Last Wednesday I stopped by at Books for Dogs' second hand book store located in Umbertide. A title attracted my attention: The Nazi Officer's Wife How One Jewish Woman Survived the Holocaust by Edith Hahn with Susan Dworkin.
Gill one of the volunteers said me that she read it and found it very well written.
A special, tender, dreaming narration in first person re-builds the personality of Edith, giving us her most sincere portrait. She had to be an extraordinary and wonderful, sunny lady.
The character of the protagonist, "captured" by her own intense emotions. Edith lived a life made of big emotions and intensities.
I adored her so badly because of this high component of dream, open-mind and a vision: that all chances are possible in a life of a person. Yes: including the most unthinkable ones.
Edith was a Jewish and she lived during a problematic moment: the last second world war conflict, when all Jewish tried to emigrate, tried to escape for not being deported in Camps and where there was peril just to saying that the ethnicity was that one.
In this sense this book is a great lesson because it will give you the perfect mirror of what happened to little microcosms, common Jewish pacific families perfectly integrated with families of other religions and the change of wind caused by racial laws wanted by Hitler.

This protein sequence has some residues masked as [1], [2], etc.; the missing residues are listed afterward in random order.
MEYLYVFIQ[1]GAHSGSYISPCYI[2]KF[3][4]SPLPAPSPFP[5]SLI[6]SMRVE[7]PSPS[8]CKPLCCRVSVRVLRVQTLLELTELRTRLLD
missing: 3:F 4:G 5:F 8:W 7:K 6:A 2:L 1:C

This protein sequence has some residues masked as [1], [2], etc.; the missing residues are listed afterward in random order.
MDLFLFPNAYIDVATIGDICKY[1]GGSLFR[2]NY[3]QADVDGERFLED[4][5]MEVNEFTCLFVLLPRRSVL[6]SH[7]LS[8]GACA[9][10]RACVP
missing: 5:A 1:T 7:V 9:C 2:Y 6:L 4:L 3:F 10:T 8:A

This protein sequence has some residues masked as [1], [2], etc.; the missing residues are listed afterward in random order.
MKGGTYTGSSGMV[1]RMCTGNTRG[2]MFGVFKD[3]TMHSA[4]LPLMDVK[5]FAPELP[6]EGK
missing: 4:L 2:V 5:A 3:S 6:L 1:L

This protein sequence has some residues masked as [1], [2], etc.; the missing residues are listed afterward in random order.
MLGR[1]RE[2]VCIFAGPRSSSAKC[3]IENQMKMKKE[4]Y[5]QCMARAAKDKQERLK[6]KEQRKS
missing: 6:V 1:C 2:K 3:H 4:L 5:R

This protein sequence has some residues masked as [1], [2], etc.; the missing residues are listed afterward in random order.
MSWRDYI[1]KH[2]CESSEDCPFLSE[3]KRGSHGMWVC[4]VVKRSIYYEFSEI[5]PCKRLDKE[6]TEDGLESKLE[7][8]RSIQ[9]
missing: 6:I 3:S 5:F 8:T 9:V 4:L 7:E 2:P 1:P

Edith was born in a conservative Jewish family, where marrying a catholic meant a terrible disgrace; imagine what it would have meant for her dad (dead in the while) to discover that her beloved daughter fell in love for a Nazi with which she got married with having her only daughter, Angela.
At first we found Edith studying for becoming a lawyer, and later seeing all her dreams interrupted at just an exam from the end because of racial laws.
All her family's life changed abruptly. Her beloved friend Pepi, for not being captured by the SS became for order of her mom, Catholic. And not only: the presence of Jewish people like her to Pepi's mom became intollerable.
But Edith continued to see Pepi, because profoundly attracted by him.
Later Edith's life lived a lot of changes as well...She went in a camp working hard per hours and hours but later...
When she changed identity becoming an Arian she met Werner Vetter, a handsome man, member of the Nazi party. She fell in love for him, for his culture, his love of art and his passions.
The marriage didn't collapse as you can think because Edith was Jewish and Verner a Nazi, but because this man once the war was over wanted to restore the beloved role of housewife Edith played with great efficiency during the war. Edith in the while re-started to work as an attorney and to this husband unacceptable.
It's a book of women's conquests, it's a book of cultures if we see it closely. A book of independence and choices, of beloved children and hopes, of dreams and memories kept away but after all shared for being enjoyed by everyone and for leaving a mark.
Anna Maria Polidori